Impacts of Climate Change and Variability on Transportation Systems and Infrastructure: The Gulf Coast Study, Phase 2 (Mobile, Alabama)
The U. S. Department of Transportation's (USDOT) Center for Climate Change and Environmental Forecasting conducted a comprehensive, multi-phase study of climate change impacts on transportation in the Central Gulf Coast region. This report, led by the Federal Highway Administration (FHWA), represents the completion of the second phase of research on climate change impacts in the region. The Gulf Coast study initially looked at the potential impacts of climate change on transportation infrastructure in the region under a Phase 1 effort that was completed in 2008.
Resource Category: Assessments
It is the role of the Alabama Office of State Climatology to provide weather and climate information to the public and private interests to improve decision making activities that affect environmental quality and the economic efficiency of the State. Activities include providing specific weather data for the State and for the world, developing plans to mitigate the economic impacts of weather and climate variability, and providing consultation on the use, interpretation and availability of weather and climate information.
The USGS Alabama Water Science Center provides current real time data on streamflow, ground water, water quality, precipitation, and lakes and reservoirs from sites throughout Alabama. The center also has numerous publications, data sheets, projects, and scientific reports on a range of hydrological topics. The USGS operates the most extensive satellite network of stream-gaging stations in the state, many of which form the backbone of flood-warning systems. The USGS provides current ("real-time") stream stage and streamflow, water-quality, and ground-water levels for over 200 sites in Alabama.
The Mississippi-Alabama Sea Grant Consortium (MASGC) develops research, education, and outreach programs, and focuses on one the following priority areas: 1) Healthy Coastal Ecosystems, 2) Safe and Sustainable Seafood, 3) Sustainable Coastal Communities, and 4) Hazard Resilience in Coastal Communities. The mission of the MASGC is to enhance the sustainable use and conservation of ocean and coastal resources to benefit the economy and environment in Alabama and Mississippi. To fulfill this mission, MASGC commits to interdisciplinary environmental scholarship and community-based natural resources management so that coastal and marine resources are conserved and managed for a sustainable economy and environment.
This report from the Federal Transit Administration compiles climate change adaptation analyses and information for use in adapting U.S. public transportation assets and services to climate change impacts. The report is targeted at transit professionals and aims to prompt the consideration of climate resiliency in the transit industry by providing sector-specific adaptation information.
Related Organizations: Federal Transit Administration (FTA)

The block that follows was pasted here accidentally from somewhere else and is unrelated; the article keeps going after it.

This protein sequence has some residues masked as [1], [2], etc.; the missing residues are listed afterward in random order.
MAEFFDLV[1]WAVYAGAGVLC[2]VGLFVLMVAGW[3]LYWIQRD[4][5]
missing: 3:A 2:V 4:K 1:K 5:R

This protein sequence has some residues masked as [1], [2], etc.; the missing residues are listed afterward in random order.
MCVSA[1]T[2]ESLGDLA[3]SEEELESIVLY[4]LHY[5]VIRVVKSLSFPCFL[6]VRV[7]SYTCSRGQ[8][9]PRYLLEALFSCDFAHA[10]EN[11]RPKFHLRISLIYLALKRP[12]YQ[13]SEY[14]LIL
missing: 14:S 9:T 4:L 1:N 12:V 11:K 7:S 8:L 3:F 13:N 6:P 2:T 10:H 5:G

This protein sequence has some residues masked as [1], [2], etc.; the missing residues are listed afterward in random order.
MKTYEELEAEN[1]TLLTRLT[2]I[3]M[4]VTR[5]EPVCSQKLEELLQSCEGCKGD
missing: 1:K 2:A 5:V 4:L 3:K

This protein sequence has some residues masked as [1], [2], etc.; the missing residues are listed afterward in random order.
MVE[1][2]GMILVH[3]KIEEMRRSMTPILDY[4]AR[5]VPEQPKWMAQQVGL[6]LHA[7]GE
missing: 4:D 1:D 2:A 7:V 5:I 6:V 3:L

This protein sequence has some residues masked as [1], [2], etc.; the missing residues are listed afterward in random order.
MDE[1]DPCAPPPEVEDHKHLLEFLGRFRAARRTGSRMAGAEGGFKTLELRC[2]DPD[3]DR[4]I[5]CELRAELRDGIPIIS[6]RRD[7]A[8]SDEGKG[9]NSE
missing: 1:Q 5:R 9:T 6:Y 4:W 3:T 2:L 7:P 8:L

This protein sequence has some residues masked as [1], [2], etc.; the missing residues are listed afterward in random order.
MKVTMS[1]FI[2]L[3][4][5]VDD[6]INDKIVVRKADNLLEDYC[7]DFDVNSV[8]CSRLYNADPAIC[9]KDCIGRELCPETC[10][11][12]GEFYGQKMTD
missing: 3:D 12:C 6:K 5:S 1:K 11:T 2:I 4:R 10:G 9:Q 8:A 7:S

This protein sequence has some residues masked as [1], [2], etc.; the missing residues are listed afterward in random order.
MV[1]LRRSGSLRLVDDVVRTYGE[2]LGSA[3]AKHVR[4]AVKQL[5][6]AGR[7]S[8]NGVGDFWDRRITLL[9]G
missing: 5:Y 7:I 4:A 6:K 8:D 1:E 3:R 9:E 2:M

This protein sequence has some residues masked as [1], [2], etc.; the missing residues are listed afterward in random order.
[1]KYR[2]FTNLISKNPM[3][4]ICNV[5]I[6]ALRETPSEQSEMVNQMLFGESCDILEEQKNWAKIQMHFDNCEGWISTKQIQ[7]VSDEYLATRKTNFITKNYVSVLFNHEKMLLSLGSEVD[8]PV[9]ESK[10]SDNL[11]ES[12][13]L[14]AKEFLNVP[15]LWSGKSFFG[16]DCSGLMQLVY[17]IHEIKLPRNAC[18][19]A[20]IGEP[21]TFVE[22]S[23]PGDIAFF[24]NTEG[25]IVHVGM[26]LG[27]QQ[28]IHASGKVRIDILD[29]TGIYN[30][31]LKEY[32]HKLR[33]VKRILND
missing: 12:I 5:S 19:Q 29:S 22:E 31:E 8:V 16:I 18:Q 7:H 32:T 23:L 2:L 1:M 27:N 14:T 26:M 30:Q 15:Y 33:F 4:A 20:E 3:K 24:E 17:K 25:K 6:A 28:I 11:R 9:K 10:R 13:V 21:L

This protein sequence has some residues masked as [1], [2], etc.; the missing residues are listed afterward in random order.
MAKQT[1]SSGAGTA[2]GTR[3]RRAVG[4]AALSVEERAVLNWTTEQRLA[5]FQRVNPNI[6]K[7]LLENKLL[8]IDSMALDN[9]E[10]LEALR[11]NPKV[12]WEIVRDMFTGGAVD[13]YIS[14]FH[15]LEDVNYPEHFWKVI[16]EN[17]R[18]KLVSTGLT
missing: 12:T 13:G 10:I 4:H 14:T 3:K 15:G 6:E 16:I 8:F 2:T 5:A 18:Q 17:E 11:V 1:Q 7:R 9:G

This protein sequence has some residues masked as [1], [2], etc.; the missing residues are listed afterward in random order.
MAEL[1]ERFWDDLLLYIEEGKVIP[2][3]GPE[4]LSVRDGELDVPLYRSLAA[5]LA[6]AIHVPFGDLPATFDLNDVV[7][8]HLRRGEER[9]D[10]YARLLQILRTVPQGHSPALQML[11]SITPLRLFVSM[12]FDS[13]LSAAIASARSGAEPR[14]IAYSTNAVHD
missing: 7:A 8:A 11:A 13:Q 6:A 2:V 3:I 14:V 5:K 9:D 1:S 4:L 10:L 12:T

Author or Affiliated User: Tina Hodges
Resource Category: Solutions
The SECC is a member of NOAA's Regional Integrated Sciences and Assessments (RISA) program, which supports climate research for decision-makers and policy planners at a regional level. SECC aims to use advances in climate sciences to provide scientifically sound information and decision support tools for agricultural ecosystems, forests and other terrestrial ecosystems, and coastal ecosystems of the Southeastern USA. SECC has developed AgroClimate, a prototype web-based information and decision support system first made available to the public in 2004 [http://AgroClimate.
This online map displays those areas that will be submerged during high tide as the result of sea- level rise on the Alabama, Mississippi, and part of Florida's coasts Populations, roads, infrastructure (ie., airports) and other viewing options are available to assess the areas at risk of inundation under different scenarios (1 meter, 2,3,4,5).
Resource Category: Data and tools
September 5, 2015
Gulf South Rising (GSR) was a regional movement of coordinated actions and events in 2015, to highlight the impact of the global climate crisis on the U. S. Southern Gulf Coast region. This report describes the movement and introduces many of the participants. GSR was a locally-led grassroots effort that coordinated common narratives and goals from across the region, including frontline communities in Louisiana, Alabama, Texas, and Mississippi, through convenings, activism, and demonstration events.
Related Organizations: Gulf South Rising
Resource Category: Solutions
The U.S. Department of Transportation conducted the Gulf Coast Study to better understand the range of potential climate change impacts on transportation infrastructure and identify possible strategies for adapting infrastructure. It was conducted in two major phases, starting with Phase 1 (completed in 2008), and ending with the completion of Phase 2 in 2015.
Resource Category: Assessments
This report from the Center for Climate and Energy Solutions (C2ES) reviews observed and projected changes for the Gulf Coast regional climate hazards, as well as potential impacts and adaptation options. It specifically details the impacts from sea level rise, wetland loss and hurricanes, and further examines the risks that climate change poses to the region’s energy and fishing industries. The report concludes that climate impacts are already occurring across these sectors, and outlines adaptation measures that can be implemented, while reducing the region’s vulnerability and the costs associated with future impacts.
Related Organizations: Louisiana State University, Center for Climate and Energy Solutions (C2ES)
Authors or Affiliated Users: Hal Needman, David Brown, Lynne Carter
Resource Category: Planning